As of April 5, 2020, there are 177 countries/regions confirming cases of new coronavirus infections (COVID-19), making this an unprecedented pandemic1. With the number of infected people increasing and medical systems under severe pressure, measures such as lockdowns and border restrictions have been tightly imposed in most countries/regions. As a result, economic activities in both production and consumption have been temporarily halted. Indeed, the pandemic is creating a situation that is simultaneously freezing the global economy. Kristalina Georgieva, Managing Director of the International Monetary Fund (IMF), said that the impact of the Corona Shock on the global economy could be "far worse" than that of the 2008-2009 global financial crisis (also known as the Lehman Shock). 2
How much impact will the unprecedented pandemic have on the global economy? In this paper, the author will quantitatively analyze the impact of the Corona Shock using an applied general equilibrium model (Computable General Equilibrium (CGE)). The estimation results show that the longer the COVID-19 outbreak continues and the greater the spread of infections, the greater the negative impact on the global economy. The impact is forecast to be at or even above the level of the Lehman Shock.
Unlike natural disasters such as earthquakes and typhoons, infectious diseases do not destroy production facilities (capital stock) and are therefore considered to be a relatively short-term shock. However, we should recognize that the impact of the Corona Shock will be deep and far more extensive, seriously affecting companies, workers, and households around the world.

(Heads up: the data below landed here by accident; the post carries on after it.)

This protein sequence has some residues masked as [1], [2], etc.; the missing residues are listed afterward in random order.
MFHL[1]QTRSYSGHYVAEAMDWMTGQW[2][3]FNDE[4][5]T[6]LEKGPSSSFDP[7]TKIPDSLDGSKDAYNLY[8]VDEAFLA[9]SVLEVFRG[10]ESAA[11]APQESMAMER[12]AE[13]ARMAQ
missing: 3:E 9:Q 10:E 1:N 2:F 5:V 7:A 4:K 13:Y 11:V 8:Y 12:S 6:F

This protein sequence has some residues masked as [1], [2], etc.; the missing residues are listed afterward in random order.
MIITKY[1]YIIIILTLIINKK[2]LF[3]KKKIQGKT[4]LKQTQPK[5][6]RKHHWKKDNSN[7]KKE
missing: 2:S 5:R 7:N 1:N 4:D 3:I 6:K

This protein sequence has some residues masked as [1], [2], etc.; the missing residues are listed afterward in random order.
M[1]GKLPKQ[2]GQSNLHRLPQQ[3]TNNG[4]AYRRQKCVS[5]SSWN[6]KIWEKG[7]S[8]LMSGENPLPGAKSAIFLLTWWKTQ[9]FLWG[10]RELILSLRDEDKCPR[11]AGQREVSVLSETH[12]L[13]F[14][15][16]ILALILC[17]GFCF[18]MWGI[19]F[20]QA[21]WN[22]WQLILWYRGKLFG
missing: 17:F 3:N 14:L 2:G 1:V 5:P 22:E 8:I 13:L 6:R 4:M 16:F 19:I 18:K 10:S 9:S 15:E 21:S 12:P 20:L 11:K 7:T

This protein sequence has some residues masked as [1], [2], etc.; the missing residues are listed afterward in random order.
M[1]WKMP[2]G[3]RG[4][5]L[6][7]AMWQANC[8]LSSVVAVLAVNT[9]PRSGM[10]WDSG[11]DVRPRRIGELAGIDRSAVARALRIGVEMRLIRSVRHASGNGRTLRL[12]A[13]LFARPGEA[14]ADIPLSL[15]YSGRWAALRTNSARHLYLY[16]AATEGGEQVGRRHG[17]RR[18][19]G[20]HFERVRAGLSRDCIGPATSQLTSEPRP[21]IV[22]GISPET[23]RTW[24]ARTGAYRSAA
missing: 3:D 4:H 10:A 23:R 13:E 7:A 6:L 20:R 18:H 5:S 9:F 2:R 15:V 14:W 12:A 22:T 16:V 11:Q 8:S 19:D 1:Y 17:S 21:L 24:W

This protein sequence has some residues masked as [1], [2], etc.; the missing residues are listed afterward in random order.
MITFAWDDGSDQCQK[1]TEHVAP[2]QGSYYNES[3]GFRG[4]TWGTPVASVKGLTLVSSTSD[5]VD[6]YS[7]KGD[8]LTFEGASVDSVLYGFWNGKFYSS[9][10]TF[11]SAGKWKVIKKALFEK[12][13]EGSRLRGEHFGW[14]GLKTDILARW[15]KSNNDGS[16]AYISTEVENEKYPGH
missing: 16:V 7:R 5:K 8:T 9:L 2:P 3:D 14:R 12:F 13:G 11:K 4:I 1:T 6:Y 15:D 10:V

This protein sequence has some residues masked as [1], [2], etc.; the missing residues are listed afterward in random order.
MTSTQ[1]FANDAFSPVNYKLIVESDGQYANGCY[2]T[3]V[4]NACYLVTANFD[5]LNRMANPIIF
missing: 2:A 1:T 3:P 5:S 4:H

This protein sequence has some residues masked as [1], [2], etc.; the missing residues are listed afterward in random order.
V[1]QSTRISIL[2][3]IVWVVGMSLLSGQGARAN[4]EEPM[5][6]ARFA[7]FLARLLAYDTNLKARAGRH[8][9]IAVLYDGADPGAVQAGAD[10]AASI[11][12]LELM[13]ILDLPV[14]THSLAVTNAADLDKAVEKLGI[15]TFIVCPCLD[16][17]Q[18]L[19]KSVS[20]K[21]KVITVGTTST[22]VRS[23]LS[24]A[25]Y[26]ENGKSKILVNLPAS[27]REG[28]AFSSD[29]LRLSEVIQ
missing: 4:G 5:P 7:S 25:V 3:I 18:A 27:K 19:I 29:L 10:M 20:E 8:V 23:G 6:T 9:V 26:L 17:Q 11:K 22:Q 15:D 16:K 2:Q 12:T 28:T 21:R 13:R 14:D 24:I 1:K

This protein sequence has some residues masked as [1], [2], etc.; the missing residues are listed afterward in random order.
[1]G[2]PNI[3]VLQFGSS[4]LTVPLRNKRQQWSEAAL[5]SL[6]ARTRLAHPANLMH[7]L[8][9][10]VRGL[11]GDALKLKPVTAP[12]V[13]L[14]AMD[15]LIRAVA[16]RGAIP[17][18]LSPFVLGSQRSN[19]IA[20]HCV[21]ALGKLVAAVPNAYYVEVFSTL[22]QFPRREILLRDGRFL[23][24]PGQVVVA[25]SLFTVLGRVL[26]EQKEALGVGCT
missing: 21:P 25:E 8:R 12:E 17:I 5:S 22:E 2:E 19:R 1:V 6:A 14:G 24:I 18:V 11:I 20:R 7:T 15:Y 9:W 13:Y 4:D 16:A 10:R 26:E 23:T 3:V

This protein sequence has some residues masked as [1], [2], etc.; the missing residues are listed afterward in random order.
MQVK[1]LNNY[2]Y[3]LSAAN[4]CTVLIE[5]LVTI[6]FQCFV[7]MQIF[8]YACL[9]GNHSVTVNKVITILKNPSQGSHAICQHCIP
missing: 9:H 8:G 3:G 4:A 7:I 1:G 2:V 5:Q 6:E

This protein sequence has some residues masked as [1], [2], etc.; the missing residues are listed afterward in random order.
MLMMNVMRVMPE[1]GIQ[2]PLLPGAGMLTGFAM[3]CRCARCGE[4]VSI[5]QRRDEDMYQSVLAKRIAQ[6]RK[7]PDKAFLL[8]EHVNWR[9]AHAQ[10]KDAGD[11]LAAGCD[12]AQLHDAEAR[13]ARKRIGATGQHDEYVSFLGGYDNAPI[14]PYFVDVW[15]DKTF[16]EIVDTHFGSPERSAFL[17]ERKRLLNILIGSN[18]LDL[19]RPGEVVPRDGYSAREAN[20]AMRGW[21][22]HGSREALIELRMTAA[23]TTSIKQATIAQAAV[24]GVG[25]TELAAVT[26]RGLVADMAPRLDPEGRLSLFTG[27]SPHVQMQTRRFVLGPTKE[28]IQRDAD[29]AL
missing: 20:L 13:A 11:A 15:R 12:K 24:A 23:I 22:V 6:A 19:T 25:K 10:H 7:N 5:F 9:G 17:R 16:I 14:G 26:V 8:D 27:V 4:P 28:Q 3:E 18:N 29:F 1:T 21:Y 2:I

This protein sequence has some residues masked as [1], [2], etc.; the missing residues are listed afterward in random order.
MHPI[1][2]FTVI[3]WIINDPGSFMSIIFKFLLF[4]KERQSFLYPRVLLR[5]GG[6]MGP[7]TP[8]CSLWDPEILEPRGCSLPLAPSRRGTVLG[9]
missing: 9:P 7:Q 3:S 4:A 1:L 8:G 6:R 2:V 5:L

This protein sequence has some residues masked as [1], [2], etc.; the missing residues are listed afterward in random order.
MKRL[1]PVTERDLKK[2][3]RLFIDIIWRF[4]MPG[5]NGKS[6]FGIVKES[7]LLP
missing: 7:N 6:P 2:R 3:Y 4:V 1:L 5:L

For all countries/regions, the foremost priority is to make efforts to prevent the spread of COVID-19 and to bring it under control as soon as possible. At the same time, countries/regions have to respond with economic policies that are maximally effective and timely so that economic activities can be resumed in their original form after the outbreak is brought under control. In supporting these efforts, it is extremely important for the international community to strengthen cooperation and to help vulnerable countries and regions.
The channels by which the COVID-19 outbreak affects the real economy are: (1) a stagnation of domestic consumption (demand side); (2) a decline in external demand due to a deterioration of overseas economies (demand side); (3) a stagnation of trade in services such as tourism and transportation (demand side); (4) a stagnation of domestic production (supply side); (5) disruptions of supply chains (supply side); and (6) cost increases due to disruptions of logistic systems.
In this paper, the author uses the CGE model to conduct simulation analysis from the two scenarios of demand and supply3. For a detailed explanation of the analytical framework and scenarios, please refer to the full version of this report on JIIA`s website.
Summary of Simulation Results
The main points of the simulation results are summarized below. Higher and lower cases have been prepared for each scenario. The higher case assumes that ending the outbreak takes about one year and results in high overall infection rates for populations, while the lower case assumes that ending the outbreak takes about three months with low overall infection rates for populations.
Scenario 1: Impact of decreases in external demand (demand-side analysis)
- Japan's real GDP contracts by 5.4% (US$250 billion) in the higher case and by 1.9% (US$87 billion) in the lower case. During the 2009 GFC, Japan's GDP declined by 5.4%, so the higher case would have the same impact as the Lehman Shock.